Newspaper article The Canadian Press

U Sports Men's Hockey Trophy Renamed David Johnston University Cup

Newspaper article The Canadian Press

U Sports Men's Hockey Trophy Renamed David Johnston University Cup

Article excerpt

Hockey trophy renamed for former governor general

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TORONTO - David Johnston is now part of a select group of former Canadian governors general honoured at the highest levels of sport.

U Sports, Canadian university athletics' governing body, announced Tuesday its men's hockey trophy is being renamed the David Johnston University Cup in honour of Canada's 28th governor general. The hardware had been referred to as simply the University Cup.

The NHL's Stanley Cup, CFL's Grey Cup and CWHL's Clarkson Cup are among other championship trophies named for a former governor general.

"What an honour," Johnston said at a news conference. "It's especially exciting for me to connect this with the office of the governor general.

"We've had quite a connection to sport going back Lord Dufferin in 1871, Lord Stanley, Lord Grey, Lady Byng and Madame (Adrienne) Clarkson. It's wonderful to see that continue."

Ron MacLean, the host of Hockey Night in Canada, served as the master of ceremonies.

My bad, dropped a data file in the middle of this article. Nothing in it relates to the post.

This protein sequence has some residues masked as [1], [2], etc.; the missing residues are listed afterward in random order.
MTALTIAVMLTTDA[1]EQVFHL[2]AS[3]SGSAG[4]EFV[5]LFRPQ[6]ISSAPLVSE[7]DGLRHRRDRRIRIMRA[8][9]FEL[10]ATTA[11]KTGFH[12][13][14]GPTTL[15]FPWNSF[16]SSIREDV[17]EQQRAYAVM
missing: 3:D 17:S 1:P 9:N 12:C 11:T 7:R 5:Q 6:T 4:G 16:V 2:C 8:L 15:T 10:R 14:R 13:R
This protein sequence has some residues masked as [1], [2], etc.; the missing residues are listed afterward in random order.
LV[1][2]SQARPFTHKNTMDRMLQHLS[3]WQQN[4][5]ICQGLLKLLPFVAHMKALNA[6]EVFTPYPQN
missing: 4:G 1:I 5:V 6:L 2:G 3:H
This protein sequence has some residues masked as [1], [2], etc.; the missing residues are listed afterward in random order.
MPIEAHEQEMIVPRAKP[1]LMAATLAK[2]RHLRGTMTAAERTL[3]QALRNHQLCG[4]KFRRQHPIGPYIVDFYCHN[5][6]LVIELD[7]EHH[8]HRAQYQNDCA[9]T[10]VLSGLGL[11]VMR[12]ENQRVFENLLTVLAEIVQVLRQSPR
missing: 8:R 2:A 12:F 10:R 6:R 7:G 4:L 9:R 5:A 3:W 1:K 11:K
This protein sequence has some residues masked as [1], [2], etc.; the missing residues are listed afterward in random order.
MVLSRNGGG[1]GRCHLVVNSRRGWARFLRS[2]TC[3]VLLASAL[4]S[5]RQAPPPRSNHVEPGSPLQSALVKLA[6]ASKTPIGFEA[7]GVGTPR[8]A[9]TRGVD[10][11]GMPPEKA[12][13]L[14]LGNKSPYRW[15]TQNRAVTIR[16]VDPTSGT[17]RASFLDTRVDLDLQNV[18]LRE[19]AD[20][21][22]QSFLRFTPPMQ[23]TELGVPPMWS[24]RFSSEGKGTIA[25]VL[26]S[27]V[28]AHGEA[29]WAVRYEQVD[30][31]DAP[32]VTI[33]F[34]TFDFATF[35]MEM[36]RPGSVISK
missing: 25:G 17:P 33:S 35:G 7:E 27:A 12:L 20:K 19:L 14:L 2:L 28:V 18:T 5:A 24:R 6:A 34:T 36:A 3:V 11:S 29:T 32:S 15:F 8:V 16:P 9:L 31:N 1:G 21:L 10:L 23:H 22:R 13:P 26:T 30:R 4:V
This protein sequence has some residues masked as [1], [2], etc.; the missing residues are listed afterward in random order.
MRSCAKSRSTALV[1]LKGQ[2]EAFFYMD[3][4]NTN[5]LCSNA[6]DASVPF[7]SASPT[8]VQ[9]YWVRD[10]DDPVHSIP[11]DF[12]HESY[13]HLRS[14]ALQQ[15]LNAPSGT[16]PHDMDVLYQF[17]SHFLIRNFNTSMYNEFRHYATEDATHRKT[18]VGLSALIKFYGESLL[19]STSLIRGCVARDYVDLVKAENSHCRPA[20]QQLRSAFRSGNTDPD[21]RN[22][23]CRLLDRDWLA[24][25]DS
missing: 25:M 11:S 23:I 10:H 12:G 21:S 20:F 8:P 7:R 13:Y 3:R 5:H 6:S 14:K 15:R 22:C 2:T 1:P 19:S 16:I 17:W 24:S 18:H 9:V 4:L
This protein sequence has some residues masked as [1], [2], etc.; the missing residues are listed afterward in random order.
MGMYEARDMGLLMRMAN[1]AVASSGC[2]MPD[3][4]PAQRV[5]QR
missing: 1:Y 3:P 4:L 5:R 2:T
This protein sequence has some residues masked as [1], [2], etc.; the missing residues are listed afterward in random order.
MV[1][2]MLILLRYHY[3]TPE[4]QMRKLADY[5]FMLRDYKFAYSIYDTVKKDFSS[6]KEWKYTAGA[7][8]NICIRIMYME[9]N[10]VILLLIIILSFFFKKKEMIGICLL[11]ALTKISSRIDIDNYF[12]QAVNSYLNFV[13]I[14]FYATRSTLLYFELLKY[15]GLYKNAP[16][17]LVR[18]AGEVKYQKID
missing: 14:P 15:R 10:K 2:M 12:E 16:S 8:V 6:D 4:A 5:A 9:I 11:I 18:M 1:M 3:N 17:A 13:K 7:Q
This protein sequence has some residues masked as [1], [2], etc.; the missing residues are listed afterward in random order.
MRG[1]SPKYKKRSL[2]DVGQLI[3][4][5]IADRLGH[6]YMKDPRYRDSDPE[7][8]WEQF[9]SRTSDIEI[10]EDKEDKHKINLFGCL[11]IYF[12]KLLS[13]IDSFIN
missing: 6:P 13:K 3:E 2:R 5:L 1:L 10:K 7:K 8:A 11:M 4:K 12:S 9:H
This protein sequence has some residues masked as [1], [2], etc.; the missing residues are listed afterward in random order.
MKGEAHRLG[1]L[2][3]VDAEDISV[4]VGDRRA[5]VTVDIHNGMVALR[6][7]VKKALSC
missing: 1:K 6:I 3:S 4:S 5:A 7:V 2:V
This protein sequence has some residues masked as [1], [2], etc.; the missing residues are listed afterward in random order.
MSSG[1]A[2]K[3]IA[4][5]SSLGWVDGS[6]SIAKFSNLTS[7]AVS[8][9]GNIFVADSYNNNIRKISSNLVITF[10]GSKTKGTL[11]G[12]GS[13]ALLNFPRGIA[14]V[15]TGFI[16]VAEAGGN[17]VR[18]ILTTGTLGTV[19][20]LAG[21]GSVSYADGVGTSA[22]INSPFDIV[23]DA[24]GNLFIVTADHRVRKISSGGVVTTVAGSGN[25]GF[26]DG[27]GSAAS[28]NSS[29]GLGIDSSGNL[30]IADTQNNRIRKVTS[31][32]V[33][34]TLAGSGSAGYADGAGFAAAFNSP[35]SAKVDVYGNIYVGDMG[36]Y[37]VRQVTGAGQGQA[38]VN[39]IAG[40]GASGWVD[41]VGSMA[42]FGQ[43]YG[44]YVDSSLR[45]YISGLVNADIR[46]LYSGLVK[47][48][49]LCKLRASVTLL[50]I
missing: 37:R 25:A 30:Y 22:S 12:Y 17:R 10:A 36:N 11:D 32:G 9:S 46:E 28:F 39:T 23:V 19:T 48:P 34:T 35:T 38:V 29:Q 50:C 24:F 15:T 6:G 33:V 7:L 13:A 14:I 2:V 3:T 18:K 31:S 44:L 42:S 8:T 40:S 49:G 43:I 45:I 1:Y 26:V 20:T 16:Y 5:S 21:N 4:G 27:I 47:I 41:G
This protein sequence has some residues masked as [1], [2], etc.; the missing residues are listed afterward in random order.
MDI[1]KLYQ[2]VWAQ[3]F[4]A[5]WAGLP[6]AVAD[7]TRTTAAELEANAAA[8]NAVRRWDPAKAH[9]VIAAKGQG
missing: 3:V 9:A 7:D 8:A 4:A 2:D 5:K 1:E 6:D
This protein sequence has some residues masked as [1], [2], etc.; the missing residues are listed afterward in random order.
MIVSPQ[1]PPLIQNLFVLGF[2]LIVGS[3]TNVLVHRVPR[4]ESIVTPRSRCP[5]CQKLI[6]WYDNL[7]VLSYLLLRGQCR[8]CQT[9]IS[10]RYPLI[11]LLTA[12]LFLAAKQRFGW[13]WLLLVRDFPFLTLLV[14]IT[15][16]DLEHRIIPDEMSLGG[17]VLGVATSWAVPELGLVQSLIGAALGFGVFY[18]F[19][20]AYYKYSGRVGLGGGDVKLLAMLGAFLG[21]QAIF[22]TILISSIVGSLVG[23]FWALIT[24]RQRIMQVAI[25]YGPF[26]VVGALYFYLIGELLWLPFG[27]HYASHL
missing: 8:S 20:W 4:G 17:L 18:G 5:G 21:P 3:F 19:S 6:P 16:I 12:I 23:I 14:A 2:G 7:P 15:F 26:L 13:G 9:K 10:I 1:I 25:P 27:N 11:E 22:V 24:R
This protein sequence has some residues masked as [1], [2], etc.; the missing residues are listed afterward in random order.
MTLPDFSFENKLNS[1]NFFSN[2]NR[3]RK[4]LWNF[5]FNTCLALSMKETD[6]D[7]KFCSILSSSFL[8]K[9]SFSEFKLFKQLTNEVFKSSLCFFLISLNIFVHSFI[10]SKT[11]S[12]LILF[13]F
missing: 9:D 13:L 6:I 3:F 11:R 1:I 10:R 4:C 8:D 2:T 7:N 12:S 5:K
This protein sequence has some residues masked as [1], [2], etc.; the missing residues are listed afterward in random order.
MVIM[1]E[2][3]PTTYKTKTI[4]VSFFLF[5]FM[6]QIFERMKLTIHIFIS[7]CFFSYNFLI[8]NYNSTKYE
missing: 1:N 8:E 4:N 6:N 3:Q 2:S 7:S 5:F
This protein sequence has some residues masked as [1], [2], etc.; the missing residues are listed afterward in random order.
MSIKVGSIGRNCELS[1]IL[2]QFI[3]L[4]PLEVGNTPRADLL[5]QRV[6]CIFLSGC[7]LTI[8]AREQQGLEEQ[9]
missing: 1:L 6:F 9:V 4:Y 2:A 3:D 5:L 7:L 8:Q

The 2018 U Sports men's hockey championship tournament begins Thursday in Fredericton.

Johnston, 76, a native of Copper Cliff, Ont., was an accomplished hockey player growing up in Sault Ste. Marie, Ont., playing with such future NHL stars as Tony and Phil Esposito and Lou Nanne. He was also the team captain at Harvard and earned All-American honours twice while completing his Bachelor of Arts degree.

It was upon graduating from Harvard that Johnston opted to concentrate more on academics than hockey. It's a decision he doesn't regret at all.

"It would've been tough if we'd had the 30-team NHL but there were only six teams when I graduated in 1963," Johnson said. "Our coach, Cooney Weiland, had coached the Boston Bruins (1939-41, winning Stanley Cup in '41) and knew the team well.

"The chances of making an NHL team as a 150-pound defenceman were not very good. I would've gone, had I been signed, to the Providence Reds team and gone to night law school at the University of Rhode Island and probably not done a very good job of either and (Weiland) said, 'You've got a scholarship to Cambridge and maybe that might be a nice place to be.' So that's where I went. …

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